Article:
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Great advisors will take pride in educating their clients. The bad ones will roll their eyes and talk down to their clients, likely leading to the end of those relationships.

Davizro/iStockPhoto / Getty Images

The COVID-19 pandemic has initiated a wave of transformation within the financial services sector.

Most notably, there has been new technology rolled out across the industry to onboard clients digitally, which is making the lives of investors and advisors easier. At the same time, it’s also making it easier than ever for investors to move their business to another financial advisor if they’re not satisfied with your services. That’s a good thing for investors as it serves notice to advisors who fail to improve their value proposition continuously.

Here are 10 specific behaviours advisors should watch for – and change without haste:

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1. Be unclear about your fees

Clients should never have to wonder how much they’re paying for your services. With new regulations and increasing transparency on the subject, there’s no reason not to communicate this clearly to clients at beginning and throughout the relationship. There’s nothing worse than investors being surprised about how much they pay for your services. Advisors who fail to be proactive on this matter will likely end up losing their clients’ trust.

2. Say “yes” to your clients all the time

Let’s be clear: saying “yes” to your clients is not a bad thing, but good advisors also have the courage to say “no” to their clients when they’re being irrational. For example, you could simply take instructions from your clients because it’s easier or because you don’t want to lose them. Although that may help you keep clients in the short term, it will likely drive them away eventually because you’re not offering them much perspective or value. If saying “no” makes you uncomfortable, prepare a series of cases in advance that you could present to your clients so they understand the reasons for your response.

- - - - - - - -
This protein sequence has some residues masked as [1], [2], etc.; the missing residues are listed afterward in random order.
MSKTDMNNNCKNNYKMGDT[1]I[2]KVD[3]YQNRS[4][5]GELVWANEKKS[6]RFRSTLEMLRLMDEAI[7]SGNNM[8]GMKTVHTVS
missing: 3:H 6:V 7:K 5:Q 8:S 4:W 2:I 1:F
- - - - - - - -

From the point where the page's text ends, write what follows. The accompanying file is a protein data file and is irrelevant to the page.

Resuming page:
3. Use technical jargon

Some financial professionals believe investors are looking for proof they’re knowledgeable and sophisticated, so many advisors use a lot of technical jargon to show their clients just how smart they are. Rather, what investors really need is someone to explain concepts to them in a way that’s easy to understand. A good test is to explain your value proposition to a teenager. If he or she doesn’t get it, you still have work to do.

4. Blame underperformance on someone else

Good advisors will take responsibility for the performance of their clients’ portfolios and will understand that any type of investment process is bound to have periods of underperformance. Bad advisors will put the blame on investment fund managers, central banks, the government, or stock markets and will eventually end up losing their credibility with clients, many of whom will choose to look elsewhere for advice.

5. Tell clients you know exactly where the markets are going

There’s really no explanation needed here. No investor, advisor, economist or financial expert knows precisely what will happen with the markets. If you tell your clients that you are, you will eventually miss and your clients will lose their trust in you and seek out an advisor who is more humble. Good advisors will focus on preparation more than on predictions.